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Articles on Physical activity

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Come school holidays, your school-aged kids are more likely to spend longer on their screens than they do in term time. Here’s how to get them outside and active, with a bit of planning. from www.shutterstock.com

4 ways to get your kids off the couch these summer holidays

The average Australian school kid spends more time watching TV or gaming and less time being active over their summer holidays. Could more chores be the answer?
Falls are the main reason for childhood injuries, but kids usually recover. from shutterstock.com

Should I let my kid climb trees? We asked five experts

Every expert we asked talked about the importance of letting children take risks and explore in nature. But they also advised parents to supervise and set limits.
Schools could use bushwalking as an activity and link it to lessons in other subjects such as geography and science. Shutterstock/Monkey Business Images

Bushwalking and bowls in schools: we need to teach kids activities they’ll go on to enjoy

We need to keep active and exercise to stay healthy. So why not teach school kids some of the activities they'd go on to enjoy later in life?
Getting older? If you grunt when you bend over, you’re not alone. From shutterstock.com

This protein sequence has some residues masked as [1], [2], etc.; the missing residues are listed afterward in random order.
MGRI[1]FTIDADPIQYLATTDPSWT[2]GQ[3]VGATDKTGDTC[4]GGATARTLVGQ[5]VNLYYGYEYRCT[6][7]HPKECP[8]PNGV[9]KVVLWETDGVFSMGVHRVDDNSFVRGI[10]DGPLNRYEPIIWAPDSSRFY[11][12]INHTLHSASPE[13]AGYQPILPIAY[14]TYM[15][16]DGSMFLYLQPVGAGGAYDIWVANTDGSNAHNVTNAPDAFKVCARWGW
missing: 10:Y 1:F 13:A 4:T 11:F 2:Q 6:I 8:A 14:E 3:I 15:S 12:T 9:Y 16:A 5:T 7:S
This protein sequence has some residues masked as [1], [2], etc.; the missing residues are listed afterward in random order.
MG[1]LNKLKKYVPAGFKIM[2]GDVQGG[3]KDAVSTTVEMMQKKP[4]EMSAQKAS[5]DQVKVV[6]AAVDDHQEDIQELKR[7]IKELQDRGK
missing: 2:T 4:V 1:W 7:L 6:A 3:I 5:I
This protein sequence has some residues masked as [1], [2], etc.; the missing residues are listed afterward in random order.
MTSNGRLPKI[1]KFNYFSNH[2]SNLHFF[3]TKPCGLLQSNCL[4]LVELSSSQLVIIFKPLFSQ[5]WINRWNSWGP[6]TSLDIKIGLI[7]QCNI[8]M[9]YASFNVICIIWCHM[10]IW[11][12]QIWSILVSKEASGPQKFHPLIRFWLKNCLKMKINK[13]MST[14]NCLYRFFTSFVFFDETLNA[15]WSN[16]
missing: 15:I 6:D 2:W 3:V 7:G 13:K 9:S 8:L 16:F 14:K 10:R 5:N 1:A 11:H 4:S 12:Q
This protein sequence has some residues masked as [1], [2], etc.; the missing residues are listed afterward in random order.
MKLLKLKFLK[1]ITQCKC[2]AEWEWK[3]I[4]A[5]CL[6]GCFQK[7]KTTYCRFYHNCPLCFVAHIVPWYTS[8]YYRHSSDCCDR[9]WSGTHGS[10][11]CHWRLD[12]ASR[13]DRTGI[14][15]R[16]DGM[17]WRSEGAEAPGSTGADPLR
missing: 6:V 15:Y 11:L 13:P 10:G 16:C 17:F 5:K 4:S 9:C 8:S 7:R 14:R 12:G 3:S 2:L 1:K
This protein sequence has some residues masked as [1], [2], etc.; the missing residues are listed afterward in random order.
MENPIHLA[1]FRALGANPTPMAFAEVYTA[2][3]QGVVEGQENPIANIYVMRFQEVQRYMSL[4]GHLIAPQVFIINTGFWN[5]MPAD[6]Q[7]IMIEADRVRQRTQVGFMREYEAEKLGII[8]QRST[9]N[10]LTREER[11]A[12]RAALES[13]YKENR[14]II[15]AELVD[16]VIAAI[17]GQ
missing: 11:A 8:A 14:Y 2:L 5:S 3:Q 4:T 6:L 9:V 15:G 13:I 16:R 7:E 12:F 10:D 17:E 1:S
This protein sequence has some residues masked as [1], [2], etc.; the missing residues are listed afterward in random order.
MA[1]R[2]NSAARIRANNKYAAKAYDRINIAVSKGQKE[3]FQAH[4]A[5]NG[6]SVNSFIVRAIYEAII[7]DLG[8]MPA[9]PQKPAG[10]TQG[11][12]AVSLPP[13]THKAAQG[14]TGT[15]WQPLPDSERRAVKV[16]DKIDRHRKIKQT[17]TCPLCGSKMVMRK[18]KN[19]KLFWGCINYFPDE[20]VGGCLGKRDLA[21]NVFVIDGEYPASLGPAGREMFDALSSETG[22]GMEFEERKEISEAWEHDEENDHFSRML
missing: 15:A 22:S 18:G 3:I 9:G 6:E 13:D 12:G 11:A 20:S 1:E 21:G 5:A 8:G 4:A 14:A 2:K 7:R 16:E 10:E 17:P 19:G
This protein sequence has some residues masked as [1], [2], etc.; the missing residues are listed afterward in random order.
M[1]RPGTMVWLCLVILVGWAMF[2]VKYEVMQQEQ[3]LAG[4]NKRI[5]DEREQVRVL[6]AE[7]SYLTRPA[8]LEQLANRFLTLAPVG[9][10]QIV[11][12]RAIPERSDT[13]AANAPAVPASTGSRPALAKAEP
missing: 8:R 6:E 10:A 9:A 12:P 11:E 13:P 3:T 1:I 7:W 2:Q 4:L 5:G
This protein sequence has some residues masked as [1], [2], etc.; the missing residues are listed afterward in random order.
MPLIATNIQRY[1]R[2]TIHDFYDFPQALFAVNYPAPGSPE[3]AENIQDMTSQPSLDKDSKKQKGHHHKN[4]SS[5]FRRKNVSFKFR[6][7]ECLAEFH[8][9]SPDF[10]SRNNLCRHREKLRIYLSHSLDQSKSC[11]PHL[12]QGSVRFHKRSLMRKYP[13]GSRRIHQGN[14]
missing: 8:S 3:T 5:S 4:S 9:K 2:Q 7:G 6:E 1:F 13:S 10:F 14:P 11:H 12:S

Why do I grunt when I bend over?

Is grunting a sign that we’re ageing fast? Or is it just one of those things that come with the middle years, like reading glasses, greying hair and 'dad jokes'?
Some Nordic school kids are doing an average of two to three hours of physical activity a week. Does Australia need to lift its game? CAHPER/Sangudo/Flickr

Look up north. Here’s how Aussie kids can move more at school, Nordic style

Specialist teachers and hours of compulsory physical education a week are keeping Nordic school children moving. When it comes to physical activity, Australia could do better.
Finding a fitness routine that fits your life and then sticking to it is key. (Shutterstock)

How to think yourself into a fit person

Research shows that the more adults identify with exercise or physical activity, the more they engage in it.
Physical activity is linked to better mental health, but doing too much appears to have the opposite effect, as does too much of a sedentary lifestyle. It is better to alternate between sitting and standing. Shutterstock

Moving more and sitting less is good for the mind as well as the body

A new study shows that moderate to intense physical activity — such as playing soccer or running — for up to 50 minutes per day is associated with better mental health.
Kids are exposed to junk foods often, but encouraging healthy foods at home can make a difference. Adobe stock

Kids’ diets and screen time: to set up good habits, make healthy choices the default at home

Although it's not possible for parents to completely shield their kids from screens and junk food, in the home they have a unique opportunity to establish healthy behaviours.

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